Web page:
Facebook says the advertisements violated the social network’s ban on hate group symbols. The symbol was used to identify political prisoners in Nazi death camps.


The Trump campaign ran an ad on Facebook that features a symbol used by the Nazis. It’s a big upside down red triangle that’s associated with Nazi concentration camps. Facebook took the ad down, but the Trump campaign defends it, and NPR’s Bobby Allyn is going to explain why.

BOBBY ALLYN, BYLINE: The ad plays on some familiar Trump themes, calling the mass street demonstrations mayhem, blaming riots on antifa despite providing no evidence to back that up. But under the words is a giant upside down red triangle. It’s a symbol that was sewn into the uniforms of Nazi concentration camp prisoners. The ads were swiftly condemned by groups like the Anti-Defamation League, which tracks hate online. Jonathan Greenblatt is the league’s CEO.

JONATHAN GREENBLATT: Nazi symbols are never OK. Hate has no place in our politics. There are plenty of other ways they can communicate their point.

ALLYN: The Trump campaign is knuckling down. They’re defending the ads and criticizing Facebook for removing them. A Trump campaign spokesman says the triangle is also used as an emoji everyday texting conversations. And they point to obscure online merchandisers who sell a few items with the word antifa next to an inverted red triangle. Greenblatt says he’s troubled that once the Trump campaign was reminded of the symbol’s history, they continued to defend it.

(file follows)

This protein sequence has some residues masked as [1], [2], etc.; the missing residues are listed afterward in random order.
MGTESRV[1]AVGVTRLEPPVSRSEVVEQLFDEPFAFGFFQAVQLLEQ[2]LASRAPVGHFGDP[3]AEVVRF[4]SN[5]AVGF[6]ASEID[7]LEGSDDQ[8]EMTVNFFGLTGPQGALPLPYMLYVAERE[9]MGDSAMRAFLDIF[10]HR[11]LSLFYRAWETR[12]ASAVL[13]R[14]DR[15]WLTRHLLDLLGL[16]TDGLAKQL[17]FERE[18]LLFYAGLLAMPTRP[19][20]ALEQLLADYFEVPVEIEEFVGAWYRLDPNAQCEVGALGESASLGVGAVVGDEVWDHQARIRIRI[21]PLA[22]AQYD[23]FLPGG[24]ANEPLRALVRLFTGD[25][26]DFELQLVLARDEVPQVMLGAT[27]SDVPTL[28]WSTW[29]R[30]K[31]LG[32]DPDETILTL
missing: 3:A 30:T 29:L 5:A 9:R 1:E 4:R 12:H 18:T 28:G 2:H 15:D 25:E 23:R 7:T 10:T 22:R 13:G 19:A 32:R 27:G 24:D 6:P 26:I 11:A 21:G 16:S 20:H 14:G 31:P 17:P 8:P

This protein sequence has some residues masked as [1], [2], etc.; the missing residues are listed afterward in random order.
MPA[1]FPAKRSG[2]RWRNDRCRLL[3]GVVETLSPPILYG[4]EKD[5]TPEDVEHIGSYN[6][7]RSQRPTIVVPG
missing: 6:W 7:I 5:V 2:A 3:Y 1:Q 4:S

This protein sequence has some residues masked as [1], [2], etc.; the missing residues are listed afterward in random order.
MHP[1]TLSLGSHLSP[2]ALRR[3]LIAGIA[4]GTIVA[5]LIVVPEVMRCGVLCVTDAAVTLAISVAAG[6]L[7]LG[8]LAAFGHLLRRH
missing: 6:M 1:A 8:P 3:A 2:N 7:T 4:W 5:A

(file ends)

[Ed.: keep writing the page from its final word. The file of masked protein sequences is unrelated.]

GREENBLATT: So what’s so alarming about this is that once it’s been identified as a symbol associated with the Nazi regime, it shouldn’t be a difficult call to take it down.

ALLYN: It took days for Facebook to say the advertisement violated their rules against hate. By that time, the various ads featuring the triangle had gathered more than a million impressions online.

SARAH ROBERTS: So in a way, it’s kind of closing the barn door after all of the horses have gotten out of the barn.

ALLYN: Sarah Roberts is a professor at UCLA who studies content moderation. She says for the Trump campaign, it was a win regardless of what Facebook did in response.

ROBERTS: They get to circulate the ads for some period of time, and then they get to capitalize on a narrative that I believe to be demonstrably false that they are somehow censored or impeded from sharing their perspectives on social media.

ALLYN: Facebook has generally taken a hands-off approach to Trump’s misleading or inflammatory posts, but Roberts says the social network’s action here shows that veering into the territory of Nazi imagery is crossing a line.

Bobby Allyn, NPR News, San Francisco.

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